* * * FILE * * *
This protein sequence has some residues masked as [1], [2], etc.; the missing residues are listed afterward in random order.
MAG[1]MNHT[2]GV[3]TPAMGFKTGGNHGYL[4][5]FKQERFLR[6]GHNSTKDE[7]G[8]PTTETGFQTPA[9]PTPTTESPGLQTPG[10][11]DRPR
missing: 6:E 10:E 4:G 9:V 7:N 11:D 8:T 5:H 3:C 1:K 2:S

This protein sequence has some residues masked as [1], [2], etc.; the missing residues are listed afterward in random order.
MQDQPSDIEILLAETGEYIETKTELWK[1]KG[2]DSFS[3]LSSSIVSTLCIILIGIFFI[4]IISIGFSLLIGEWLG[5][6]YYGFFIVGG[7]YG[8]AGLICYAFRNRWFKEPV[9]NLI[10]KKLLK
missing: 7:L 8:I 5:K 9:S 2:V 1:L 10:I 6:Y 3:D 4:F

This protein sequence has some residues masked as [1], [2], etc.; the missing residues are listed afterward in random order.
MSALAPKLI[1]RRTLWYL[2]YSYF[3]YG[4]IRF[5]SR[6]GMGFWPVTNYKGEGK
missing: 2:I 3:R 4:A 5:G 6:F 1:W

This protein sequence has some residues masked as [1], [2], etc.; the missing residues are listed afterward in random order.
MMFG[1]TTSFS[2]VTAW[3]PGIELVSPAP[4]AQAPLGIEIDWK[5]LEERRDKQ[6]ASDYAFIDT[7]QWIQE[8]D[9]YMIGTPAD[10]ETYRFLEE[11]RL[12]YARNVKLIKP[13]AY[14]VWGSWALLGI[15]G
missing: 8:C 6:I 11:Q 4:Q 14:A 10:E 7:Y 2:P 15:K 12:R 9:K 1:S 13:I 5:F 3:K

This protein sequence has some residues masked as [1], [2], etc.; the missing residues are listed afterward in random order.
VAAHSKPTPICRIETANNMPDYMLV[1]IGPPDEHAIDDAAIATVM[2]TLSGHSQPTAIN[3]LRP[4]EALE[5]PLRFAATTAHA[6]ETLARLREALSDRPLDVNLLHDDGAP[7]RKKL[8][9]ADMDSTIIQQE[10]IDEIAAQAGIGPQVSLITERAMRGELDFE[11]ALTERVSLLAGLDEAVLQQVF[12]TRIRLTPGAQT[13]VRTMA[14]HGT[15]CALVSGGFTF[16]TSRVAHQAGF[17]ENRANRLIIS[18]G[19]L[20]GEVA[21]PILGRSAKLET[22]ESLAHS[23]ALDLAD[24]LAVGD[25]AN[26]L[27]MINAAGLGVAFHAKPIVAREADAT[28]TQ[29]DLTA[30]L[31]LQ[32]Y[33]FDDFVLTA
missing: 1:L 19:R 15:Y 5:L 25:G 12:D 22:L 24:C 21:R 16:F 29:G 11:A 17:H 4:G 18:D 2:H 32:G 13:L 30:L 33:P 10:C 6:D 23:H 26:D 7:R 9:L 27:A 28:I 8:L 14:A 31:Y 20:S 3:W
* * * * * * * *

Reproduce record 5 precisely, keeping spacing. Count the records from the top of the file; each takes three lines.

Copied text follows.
This protein sequence has some residues masked as [1], [2], etc.; the missing residues are listed afterward in random order.
VAAHSKPTPICRIETANNMPDYMLV[1]IGPPDEHAIDDAAIATVM[2]TLSGHSQPTAIN[3]LRP[4]EALE[5]PLRFAATTAHA[6]ETLARLREALSDRPLDVNLLHDDGAP[7]RKKL[8][9]ADMDSTIIQQE[10]IDEIAAQAGIGPQVSLITERAMRGELDFE[11]ALTERVSLLAGLDEAVLQQVF[12]TRIRLTPGAQT[13]VRTMA[14]HGT[15]CALVSGGFTF[16]TSRVAHQAGF[17]ENRANRLIIS[18]G[19]L[20]GEVA[21]PILGRSAKLET[22]ESLAHS[23]ALDLAD[24]LAVGD[25]AN[26]L[27]MINAAGLGVAFHAKPIVAREADAT[28]TQ[29]DLTA[30]L[31]LQ[32]Y[33]FDDFVLTA
missing: 1:L 19:R 15:Y 5:L 25:G 12:D 22:L 24:C 21:R 16:F 29:G 11:A 17:H 4:G 18:D 2:H 32:G 13:L 30:L 33:P 10:C 6:D 23:H 26:D 7:R 9:L 27:A 28:I 8:L 14:A 31:Y 20:S 3:W